Estimating the impact of neonatal abstinence system interventions on Medicaid_ an incremental cost analysis

Diana López-Soto, Paul M. Griffin

Research output: Contribution to journalArticlepeer-review


Background: Neonatal abstinence syndrome (NAS) incidence has significantly increased in the US in recent years. It is therefore important to develop effective intervention protocols that mitigate the long-term consequences of this condition for the mother, her child, and the community. Methods: We used Monte Carlo simulation to estimate the impact of four interventions for NAS and their combinations on pregnant women with opioid use disorder. The key outputs were changes in incremental costs from baseline from the Medicaid perspective and from a total systems perspective and effect size changes. Simulation parameters and costs were based on the literature and baseline model validation was performed using Medicaid claims for Indiana. Results: Compared to baseline, the resulting simulation estimates showed that three interventions significantly decreased Medicaid incremental costs by 8% (mandatory opioid testing (MOT)), 4% (patient navigators), and 3% (peer recovery coaches). The combination of the three interventions reduced Medicaid direct costs by 26%. Reductions were similar for total system incremental costs (ranging from 2 to 24%), though MOT was found to increase costs of overdose death based on productivity loss. NAS case reductions ranged from 1% (capacity change) to 13% (MOT). Conclusions: Using systems-based modeling, we showed that costs associated with NAS can be significantly reduced. However, effective implementation would require the involvement and coordination of several stakeholders. In addition, careful protocols for MOT should be considered to ensure pregnant women don’t forgo prenatal care for fear of punitive consequences.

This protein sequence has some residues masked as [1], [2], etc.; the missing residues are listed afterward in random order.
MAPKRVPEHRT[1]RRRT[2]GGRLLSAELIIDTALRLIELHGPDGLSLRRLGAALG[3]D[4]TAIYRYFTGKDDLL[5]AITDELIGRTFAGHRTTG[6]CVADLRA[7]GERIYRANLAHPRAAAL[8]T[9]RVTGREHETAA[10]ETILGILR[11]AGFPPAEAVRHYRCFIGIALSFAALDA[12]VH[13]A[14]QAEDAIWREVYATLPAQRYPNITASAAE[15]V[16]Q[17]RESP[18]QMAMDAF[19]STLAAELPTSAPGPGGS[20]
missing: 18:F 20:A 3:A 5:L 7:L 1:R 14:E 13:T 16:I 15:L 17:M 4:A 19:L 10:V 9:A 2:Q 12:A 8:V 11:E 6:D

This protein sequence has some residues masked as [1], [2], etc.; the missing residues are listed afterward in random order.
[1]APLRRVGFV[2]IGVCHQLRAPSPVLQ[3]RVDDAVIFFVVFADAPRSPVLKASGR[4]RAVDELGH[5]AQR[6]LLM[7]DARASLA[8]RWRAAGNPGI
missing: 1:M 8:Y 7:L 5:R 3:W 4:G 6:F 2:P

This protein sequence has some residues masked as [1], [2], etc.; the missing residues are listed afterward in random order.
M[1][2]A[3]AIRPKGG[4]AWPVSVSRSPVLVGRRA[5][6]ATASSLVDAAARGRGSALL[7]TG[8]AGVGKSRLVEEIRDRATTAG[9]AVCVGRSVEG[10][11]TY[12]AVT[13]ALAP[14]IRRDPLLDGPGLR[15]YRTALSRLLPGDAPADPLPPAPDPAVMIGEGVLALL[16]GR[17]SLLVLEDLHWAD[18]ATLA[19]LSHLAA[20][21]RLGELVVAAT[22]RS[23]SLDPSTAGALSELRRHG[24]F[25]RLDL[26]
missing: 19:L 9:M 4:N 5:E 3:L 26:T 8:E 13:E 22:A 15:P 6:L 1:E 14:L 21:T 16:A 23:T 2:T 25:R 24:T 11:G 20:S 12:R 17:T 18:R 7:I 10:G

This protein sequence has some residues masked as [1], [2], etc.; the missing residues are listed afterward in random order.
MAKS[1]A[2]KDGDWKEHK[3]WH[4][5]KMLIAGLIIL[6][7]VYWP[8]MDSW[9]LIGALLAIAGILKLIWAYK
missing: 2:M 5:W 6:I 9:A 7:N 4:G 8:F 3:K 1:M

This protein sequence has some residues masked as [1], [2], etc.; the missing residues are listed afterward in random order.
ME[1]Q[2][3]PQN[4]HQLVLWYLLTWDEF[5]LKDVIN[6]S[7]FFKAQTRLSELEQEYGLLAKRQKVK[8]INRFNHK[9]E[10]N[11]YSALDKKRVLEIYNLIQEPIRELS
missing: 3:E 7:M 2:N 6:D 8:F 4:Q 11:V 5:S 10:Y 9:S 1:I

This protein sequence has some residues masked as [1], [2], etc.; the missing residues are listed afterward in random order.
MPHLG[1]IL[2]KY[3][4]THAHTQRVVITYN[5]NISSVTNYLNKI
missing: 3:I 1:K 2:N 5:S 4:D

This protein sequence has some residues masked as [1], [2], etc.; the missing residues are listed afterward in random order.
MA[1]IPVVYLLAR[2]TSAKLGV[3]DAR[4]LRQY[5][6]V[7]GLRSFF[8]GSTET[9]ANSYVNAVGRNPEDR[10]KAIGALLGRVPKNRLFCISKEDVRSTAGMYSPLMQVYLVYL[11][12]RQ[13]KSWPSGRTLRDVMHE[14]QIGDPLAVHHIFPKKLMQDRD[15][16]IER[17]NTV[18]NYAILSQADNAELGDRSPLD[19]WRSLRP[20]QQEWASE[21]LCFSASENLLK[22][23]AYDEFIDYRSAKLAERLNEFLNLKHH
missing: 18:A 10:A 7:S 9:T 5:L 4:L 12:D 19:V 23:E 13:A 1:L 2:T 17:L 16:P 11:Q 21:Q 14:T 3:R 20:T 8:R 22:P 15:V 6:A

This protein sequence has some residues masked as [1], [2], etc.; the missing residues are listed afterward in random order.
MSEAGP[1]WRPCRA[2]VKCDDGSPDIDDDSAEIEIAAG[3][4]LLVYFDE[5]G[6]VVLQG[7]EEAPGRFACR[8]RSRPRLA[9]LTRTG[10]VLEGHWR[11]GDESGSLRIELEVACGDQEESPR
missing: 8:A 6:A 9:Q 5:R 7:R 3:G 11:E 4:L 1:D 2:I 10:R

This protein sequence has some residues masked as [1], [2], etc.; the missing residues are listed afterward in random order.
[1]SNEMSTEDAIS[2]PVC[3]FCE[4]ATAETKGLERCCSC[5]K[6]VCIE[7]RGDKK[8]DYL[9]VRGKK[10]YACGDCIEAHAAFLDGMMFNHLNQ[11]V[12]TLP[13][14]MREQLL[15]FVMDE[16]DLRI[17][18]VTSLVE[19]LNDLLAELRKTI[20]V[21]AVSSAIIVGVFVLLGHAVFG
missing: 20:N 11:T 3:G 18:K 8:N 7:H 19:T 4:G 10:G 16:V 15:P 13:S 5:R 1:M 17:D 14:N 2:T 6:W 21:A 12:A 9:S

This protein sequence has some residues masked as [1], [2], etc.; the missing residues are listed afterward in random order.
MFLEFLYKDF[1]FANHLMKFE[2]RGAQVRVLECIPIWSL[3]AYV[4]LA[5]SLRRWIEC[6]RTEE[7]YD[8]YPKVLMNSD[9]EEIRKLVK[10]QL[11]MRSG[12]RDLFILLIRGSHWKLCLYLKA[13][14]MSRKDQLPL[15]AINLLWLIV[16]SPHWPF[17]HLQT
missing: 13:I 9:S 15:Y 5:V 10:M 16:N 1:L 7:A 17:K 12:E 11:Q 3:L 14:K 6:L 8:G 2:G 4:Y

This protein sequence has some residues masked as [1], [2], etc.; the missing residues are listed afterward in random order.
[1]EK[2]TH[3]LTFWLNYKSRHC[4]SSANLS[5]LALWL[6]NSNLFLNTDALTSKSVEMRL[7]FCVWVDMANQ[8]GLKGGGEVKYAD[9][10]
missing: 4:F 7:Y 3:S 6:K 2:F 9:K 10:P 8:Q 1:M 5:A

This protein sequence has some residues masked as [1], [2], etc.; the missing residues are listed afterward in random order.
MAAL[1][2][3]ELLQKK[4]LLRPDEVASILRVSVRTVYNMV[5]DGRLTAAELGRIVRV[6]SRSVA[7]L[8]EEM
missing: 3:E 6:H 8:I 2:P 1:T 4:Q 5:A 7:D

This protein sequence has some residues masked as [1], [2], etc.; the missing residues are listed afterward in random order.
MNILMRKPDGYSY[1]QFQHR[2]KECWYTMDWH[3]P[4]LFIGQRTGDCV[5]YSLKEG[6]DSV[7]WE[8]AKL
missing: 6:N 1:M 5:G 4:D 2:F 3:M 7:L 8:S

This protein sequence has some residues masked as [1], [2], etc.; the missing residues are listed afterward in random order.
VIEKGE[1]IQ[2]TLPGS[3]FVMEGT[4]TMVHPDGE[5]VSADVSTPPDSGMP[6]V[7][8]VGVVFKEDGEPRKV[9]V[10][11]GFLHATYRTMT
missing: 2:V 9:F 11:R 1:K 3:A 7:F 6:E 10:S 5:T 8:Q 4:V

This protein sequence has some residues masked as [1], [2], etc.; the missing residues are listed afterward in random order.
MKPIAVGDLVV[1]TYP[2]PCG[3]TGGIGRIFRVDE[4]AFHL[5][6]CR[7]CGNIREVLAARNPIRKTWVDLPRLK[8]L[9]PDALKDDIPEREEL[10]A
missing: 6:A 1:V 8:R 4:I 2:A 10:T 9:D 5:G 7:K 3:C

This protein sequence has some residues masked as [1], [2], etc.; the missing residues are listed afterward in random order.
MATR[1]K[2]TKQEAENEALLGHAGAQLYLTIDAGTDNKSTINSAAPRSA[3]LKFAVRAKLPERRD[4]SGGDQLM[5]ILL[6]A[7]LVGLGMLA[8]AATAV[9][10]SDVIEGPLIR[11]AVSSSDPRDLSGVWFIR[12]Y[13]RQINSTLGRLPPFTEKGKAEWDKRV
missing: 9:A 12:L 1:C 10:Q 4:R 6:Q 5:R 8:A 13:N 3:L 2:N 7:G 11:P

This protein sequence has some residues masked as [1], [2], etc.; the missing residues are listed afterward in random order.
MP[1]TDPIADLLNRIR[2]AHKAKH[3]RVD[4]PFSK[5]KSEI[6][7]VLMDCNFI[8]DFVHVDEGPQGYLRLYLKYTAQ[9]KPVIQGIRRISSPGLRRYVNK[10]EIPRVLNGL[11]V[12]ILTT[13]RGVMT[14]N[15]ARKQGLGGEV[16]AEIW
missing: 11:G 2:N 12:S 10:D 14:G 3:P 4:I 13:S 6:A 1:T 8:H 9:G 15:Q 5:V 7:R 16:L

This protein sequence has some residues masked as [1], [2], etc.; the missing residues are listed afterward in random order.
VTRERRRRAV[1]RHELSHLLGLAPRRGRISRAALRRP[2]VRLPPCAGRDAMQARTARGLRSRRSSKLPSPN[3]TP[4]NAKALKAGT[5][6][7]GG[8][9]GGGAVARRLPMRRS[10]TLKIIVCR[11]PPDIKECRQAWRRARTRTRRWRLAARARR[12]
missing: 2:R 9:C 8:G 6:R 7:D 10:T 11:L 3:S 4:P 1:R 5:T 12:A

Original languageEnglish (US)
Article number91
JournalSubstance Abuse: Treatment, Prevention, and Policy
Issue number1
StatePublished - Dec 2021

All Science Journal Classification (ASJC) codes

  • Health Policy
  • Psychiatry and Mental health


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